Convert 4/5 and 7/9 to equivalent fractions with a common denominator.

Let us see how we can use it:

4/5 = 4 x 9 / 5 x 9 = 36/45

7/9 = 7 x 5 / 9 x 5 = 35/45

Clearly, 36/45 > 35/45

We conclude that 4/5 > 7/9

**Steps to Compare Fractions**:

**Step 1**: Convert the fractions to equivalent fractions with the same denominator.

**Step 2**: Compare the numerators of these equivalent fractions to determine which fraction is greater.

**Addition and Subtraction of Fractions**

**Addition of Fractions**

** Example**:

If Meena ate 1/2 of a chikki and her brother ate 1/4 of it, together they ate: 1/2 + 1/4 =2/4 + 1/4 = 3/4

So, they ate 3/4 of the chikki together.

**Adding fractions with the same fractional unit or denominator**

** Example:**

Add 2/5 and 1/5 : 2/5 +1/5 = 3/5

**Adding fractions with different fractional units or denominators**

**Example**:

Add 1/4 and 1/3 : 1/4 +1/3

In this case, the common denominator can be made 3 × 4 = 12, i.e., we can find equivalent fractions with fractional unit 1/12.

1/4 = 1 x 3 /4 x 3 = 3/12

1/3 = 1 x 4/3 x 4 = 4/12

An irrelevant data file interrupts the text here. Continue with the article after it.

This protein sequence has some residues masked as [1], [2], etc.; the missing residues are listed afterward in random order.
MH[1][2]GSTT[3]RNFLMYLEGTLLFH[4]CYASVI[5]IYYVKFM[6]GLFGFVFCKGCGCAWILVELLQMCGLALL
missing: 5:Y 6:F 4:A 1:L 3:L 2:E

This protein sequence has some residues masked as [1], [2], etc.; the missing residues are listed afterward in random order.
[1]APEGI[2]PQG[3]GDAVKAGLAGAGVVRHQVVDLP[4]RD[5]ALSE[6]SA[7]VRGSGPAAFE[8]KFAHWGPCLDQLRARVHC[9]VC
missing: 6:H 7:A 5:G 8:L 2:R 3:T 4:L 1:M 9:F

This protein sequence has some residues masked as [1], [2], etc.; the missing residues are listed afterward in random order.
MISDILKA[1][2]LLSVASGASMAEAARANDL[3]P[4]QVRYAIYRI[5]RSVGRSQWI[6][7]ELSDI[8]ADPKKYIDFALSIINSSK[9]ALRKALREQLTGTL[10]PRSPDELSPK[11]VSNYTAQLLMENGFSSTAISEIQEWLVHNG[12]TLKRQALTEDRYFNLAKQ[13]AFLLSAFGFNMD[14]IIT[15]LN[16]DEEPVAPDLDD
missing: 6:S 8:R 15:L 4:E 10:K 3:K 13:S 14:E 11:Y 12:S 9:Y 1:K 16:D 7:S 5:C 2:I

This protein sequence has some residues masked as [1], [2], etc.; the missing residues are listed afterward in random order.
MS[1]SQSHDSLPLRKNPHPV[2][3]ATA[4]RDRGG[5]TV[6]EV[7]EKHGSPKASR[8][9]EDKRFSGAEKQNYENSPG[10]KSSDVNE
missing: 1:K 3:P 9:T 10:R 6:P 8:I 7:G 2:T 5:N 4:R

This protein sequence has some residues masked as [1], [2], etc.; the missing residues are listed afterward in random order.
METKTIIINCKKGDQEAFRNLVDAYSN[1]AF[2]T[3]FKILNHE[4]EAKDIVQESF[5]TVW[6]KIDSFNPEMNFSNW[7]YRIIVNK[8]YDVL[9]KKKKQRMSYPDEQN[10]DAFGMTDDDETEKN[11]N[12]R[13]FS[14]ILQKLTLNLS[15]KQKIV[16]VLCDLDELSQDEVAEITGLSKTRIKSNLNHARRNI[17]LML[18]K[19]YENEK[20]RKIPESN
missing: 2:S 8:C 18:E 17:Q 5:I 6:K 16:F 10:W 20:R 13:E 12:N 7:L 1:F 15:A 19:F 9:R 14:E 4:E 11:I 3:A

Now, 3/12 and 4/12 have the same fractional unit, i.e. 1/12.

Therefore, 1/4 +1/3 = 3/12 +4/12 = 7/12.

This method of addition, which works for adding any number of fractions, was first explicitly described in general by Brahmagupta in the year 628 CE!

**Brahmagupta’s Method For Adding Fractions**

1. Find equivalent fractions so that the fractional unit is common for all fractions. This can be done by finding a common multiple of the denominators (e.g., the product of the denominators, or the smallest common multiple of the denominators).

2. Add these equivalent fractions with the same fractional units. This can be done by adding the numerators and keeping the same denominator.

3. Express the result in lowest terms if needed.

**Example**:

Find the sum of 2/3 and 1/5.

The denominators of the given fractions are 3 and 5. The lowest common multiple of 3 and 5 is 15. Then we see that

2/3 = 2 × 5/3 x 5 = 10/15, 1/5 = 1 × 3 /5 × 3 = 3/15.

Therefore, 2/3 +1/5 = 10/15 + 3/15 = 13/15

**Subtraction of fractions with the same fractional unit or denominator**

** Example: **6/7 – 4/7 = 2/7

**Subtraction of fractions with different fractional units or denominators**

** Example: **3/4 – 2/3

3/4 = 3×3 /4 x 3 = 9/12 and similarly,

2/3 = 2 x 4 / 3 x 4 = 8/12.

Therefore, ** **3/4 – 2/3 = 9/12 – 8/12 = 1/12.

**Brahmagupta’s method for subtracting two fractions**

1. Convert the given fractions into equivalent fractions with the same fractional unit, i.e., the same denominator.

2. Carry out the subtraction of fractions having the same fractional units. This can be done by subtracting the numerators and keeping the same denominator.

3. Simplify the result into lowest terms if needed.

**Puzzle!**

It is easy to add up fractional units to obtain the sum 1, if one uses the same fractional unit, for example,

1/2 + 1/2 = 1, 1/3 + 1/3 + 1/3 = 1, 1/4 + 1/4 + 1/4 + 1/4 = 1, etc.